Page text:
But that very absence of specificity makes the opera difficult to stage except on intimate terms, and the enormous Met is not intimate. In an attempt to deal with this, Alyeya is always kept downstage right so we can remember who he is, and titles, in addition to appearing on the backs of the seats in front of us, are projected here and there on the stage — fine for the far-sighted, a nuisance for others, annoying to those who would like to concentrate on the score, and infuriating when (as happened several times opening night) the wrong title is projected too soon. It is doubtful that a tale at once so diffuse and so intimate could have been presented successfully at the Met at all without some sort of titling — the City Opera’s production a quarter century ago was a tedious failure, not played very well — but the stage pictures on this occasion, though performed with agility, did not always focus attention where it might have brought comprehension.

Or was my discomfort exactly the effect director Patrice Chéreau, in his company debut (greeted with standing ovation, as were the cast and orchestra), wished to produce? Chéreau is perhaps of the school that does not wish to comfort but disturb with opera, and this is an opera not intended to provide comfort. In that light, the decision to perform it in one intermissionless hour-and-a-half act is the proper one, musically and dramatically.

Willard White (kneeling) as Alexander Petrovich Gorianchikov in a scene from Act I of Janacek’s “From the House of the Dead,” with actors (left to right) Carlton Tanis, Collin McGee, and Marty Keiser.

It might be instructive to compare From the House of the Dead to Beethoven’s Fidelio. The operas have in common their setting in a prison full of not-quite-hopeless men (all the prisoners in both operas are men) justly or unjustly convicted but in either case denied a human existence by the condemnation and willful ignorance of the society to which they once belonged. These are men that even societies that take pride in their commitment to personal freedom can restrict, despise, ignore — as the example of the enormous prison population of the United States attests.

In Fidelio, the story is frankly ludicrous: a woman disguises herself as a man in order to seek her husband in the prison system, and is so convincing (though rarely so to us) that the jailer’s daughter falls in love with her. But this story from opera buffa sets off the true matter: the heroism of the woman, her determined success in rescuing her husband. We are seduced by the opening everyday comic scenes, despite their prison setting and such reminders of another world as the glorious Prisoners’ Chorus that another world exists. When we explore the horrors in Act II, the very fact that such ordinary, even ridiculous people can ennoble themselves to such heights, can challenge and even conquer tyranny, makes a case for the nobility of the human race itself, even for us mere spectators. It is sublime theater, with the symbolic, cathartic effect theater was originally intended to have.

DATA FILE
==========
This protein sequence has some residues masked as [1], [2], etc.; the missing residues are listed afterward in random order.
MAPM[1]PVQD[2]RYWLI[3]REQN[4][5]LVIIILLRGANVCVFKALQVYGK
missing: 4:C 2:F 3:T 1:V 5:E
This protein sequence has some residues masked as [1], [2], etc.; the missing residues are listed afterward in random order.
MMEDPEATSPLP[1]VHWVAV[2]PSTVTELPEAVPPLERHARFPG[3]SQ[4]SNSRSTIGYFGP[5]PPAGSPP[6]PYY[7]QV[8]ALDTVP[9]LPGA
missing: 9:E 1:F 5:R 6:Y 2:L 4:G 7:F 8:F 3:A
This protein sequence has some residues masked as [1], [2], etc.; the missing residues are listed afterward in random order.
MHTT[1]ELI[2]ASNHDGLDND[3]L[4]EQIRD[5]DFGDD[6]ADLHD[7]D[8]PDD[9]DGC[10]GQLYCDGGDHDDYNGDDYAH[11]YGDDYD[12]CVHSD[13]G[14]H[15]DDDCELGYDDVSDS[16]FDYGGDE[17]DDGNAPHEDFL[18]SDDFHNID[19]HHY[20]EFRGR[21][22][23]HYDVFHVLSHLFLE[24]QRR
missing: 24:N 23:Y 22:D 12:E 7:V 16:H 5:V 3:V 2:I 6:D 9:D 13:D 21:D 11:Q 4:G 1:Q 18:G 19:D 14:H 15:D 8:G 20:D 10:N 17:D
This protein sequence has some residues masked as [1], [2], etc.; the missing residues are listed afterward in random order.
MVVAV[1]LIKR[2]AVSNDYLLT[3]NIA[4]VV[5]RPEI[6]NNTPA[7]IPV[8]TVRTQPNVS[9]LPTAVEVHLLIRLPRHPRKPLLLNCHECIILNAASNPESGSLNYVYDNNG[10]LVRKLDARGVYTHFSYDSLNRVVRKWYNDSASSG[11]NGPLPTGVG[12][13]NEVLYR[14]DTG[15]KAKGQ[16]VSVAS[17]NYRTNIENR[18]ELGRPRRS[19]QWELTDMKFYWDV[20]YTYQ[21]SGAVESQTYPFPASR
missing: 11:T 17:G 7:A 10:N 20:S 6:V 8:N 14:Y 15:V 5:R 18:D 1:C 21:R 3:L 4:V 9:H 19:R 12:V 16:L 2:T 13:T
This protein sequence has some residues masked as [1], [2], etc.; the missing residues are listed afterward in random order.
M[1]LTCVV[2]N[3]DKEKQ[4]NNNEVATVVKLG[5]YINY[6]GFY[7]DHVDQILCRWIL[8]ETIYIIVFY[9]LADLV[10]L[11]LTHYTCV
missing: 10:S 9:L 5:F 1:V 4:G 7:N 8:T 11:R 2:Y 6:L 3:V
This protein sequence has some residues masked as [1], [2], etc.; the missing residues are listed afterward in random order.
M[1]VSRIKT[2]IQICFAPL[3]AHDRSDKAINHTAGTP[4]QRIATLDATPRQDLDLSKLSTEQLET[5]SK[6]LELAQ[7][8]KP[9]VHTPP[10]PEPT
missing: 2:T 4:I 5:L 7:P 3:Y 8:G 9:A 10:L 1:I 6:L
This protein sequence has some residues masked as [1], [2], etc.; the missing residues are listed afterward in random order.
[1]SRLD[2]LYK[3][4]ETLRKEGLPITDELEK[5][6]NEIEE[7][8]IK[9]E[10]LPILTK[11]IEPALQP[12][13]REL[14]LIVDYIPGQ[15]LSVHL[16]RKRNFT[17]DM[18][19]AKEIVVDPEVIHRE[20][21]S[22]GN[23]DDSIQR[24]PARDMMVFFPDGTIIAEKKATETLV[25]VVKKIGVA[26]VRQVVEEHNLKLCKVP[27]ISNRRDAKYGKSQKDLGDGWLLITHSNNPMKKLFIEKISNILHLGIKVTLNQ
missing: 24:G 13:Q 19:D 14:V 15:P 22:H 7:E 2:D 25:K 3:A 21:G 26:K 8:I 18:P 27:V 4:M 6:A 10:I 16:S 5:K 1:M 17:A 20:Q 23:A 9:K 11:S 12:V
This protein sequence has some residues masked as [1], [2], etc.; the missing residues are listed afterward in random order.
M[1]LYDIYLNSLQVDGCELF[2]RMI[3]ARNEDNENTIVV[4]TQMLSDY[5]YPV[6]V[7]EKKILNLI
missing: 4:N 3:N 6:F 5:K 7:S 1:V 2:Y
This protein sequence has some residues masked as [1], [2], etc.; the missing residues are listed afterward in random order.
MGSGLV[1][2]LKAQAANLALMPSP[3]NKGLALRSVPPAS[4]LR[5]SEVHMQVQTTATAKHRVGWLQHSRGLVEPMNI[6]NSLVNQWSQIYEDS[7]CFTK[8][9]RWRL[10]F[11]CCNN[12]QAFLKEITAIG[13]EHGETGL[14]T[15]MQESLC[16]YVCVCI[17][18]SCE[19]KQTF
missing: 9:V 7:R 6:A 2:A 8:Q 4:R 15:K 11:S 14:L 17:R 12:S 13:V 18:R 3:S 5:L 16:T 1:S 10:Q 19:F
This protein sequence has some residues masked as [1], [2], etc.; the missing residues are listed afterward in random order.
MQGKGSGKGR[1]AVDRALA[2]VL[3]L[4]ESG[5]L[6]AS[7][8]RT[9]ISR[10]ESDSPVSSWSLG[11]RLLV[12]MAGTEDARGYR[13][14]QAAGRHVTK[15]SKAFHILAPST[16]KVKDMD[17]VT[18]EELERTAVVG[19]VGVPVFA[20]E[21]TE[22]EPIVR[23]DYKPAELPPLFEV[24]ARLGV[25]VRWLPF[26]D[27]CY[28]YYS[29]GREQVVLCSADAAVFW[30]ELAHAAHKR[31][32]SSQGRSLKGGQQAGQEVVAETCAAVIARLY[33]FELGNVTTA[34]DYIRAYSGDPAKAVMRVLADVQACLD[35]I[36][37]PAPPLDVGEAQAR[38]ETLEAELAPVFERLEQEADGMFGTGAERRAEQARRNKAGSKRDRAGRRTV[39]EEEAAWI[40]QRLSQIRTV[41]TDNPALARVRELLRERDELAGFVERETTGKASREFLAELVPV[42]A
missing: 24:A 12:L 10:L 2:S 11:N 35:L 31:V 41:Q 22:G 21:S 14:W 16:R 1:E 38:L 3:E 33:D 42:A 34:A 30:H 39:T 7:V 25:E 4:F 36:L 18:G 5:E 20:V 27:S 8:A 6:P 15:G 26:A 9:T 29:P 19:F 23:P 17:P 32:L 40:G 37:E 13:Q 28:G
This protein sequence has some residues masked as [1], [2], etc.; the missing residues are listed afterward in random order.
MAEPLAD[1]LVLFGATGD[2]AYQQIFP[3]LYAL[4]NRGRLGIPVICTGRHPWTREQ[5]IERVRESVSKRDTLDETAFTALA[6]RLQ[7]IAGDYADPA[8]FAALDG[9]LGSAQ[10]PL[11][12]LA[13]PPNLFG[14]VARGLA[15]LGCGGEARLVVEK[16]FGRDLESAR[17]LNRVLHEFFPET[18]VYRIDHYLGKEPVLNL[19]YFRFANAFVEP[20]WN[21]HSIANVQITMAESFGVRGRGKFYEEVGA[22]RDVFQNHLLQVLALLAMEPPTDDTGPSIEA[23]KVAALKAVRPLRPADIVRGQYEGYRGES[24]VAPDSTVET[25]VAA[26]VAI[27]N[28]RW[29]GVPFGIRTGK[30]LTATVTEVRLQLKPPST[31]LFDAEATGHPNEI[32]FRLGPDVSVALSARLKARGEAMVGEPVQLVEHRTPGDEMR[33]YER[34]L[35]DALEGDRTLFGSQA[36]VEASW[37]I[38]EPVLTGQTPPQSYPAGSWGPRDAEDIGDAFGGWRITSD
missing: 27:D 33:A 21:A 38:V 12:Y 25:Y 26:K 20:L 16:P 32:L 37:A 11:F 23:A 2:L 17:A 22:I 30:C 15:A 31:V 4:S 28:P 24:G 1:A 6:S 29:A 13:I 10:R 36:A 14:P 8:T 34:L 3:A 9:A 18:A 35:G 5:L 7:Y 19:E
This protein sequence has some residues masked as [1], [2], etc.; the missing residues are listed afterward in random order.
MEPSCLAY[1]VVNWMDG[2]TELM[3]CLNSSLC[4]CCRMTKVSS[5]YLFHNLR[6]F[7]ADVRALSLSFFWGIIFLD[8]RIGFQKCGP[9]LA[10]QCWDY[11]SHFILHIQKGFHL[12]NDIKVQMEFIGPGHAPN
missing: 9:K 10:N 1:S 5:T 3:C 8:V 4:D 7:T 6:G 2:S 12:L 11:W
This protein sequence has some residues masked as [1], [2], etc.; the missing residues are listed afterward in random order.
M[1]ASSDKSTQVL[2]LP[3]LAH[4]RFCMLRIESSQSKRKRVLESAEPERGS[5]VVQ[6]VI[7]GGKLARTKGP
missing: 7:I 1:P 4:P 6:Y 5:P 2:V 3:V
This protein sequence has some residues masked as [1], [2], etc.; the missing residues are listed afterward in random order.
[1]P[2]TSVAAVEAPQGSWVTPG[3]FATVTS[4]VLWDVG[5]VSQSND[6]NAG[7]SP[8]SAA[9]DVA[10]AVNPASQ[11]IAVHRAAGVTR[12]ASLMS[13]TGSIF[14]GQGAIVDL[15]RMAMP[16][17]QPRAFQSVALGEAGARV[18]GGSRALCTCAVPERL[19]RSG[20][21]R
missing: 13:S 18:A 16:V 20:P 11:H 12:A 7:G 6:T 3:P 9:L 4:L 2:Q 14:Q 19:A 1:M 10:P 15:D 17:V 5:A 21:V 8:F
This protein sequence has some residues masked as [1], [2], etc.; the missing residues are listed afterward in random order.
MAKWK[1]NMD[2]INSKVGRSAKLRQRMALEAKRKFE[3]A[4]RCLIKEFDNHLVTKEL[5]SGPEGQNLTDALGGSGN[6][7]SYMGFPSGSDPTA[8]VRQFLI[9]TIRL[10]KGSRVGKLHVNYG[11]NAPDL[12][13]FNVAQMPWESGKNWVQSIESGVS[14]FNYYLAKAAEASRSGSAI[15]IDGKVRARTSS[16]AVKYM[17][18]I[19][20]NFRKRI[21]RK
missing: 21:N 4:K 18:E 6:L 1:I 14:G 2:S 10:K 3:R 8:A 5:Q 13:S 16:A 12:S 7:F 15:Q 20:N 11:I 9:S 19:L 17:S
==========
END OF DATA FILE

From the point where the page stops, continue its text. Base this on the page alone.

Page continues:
In From the House of the Dead, we are given no such easy key to let us choose the “right” side, to let us admire the “heroic” figure. Janáček, though born in 1854, is modern in his outlook, and though he died before the Nazis came to power, he could see where the century was going. His naturalistic theater shows us not cartoons of the human soul but (even in fables like Matter Makropoulos) something much closer to the human bone. His figures are none of them cardboard: In From the House of the Dead, the sadistic Commandant repents, the prisoners suffer but they continue their tedious lives. Dostoevsky explains that they made money by various handicrafts, all (and the tools to make them) forbidden by the authorities, and sold them in the village nearby for money immediately spent (lest it be found and confiscated) on vodka, warm clothes or the local whores. The enormous, forbidding cement walls of Richard Peduzzi’s set were in fact quite unnecessary in Siberia — if a man escaped, especially in shackles (the Met cast wear shackles), he had nowhere to go and soon perished in the wilderness. But the set, if not Siberian, gives us the right symbol for staging a prison camp, and the spectacular scene change at the end of Act I (no, I’m not going to spoil it) is a jolt that makes the prisoners’ endless plight seem especially unnerving.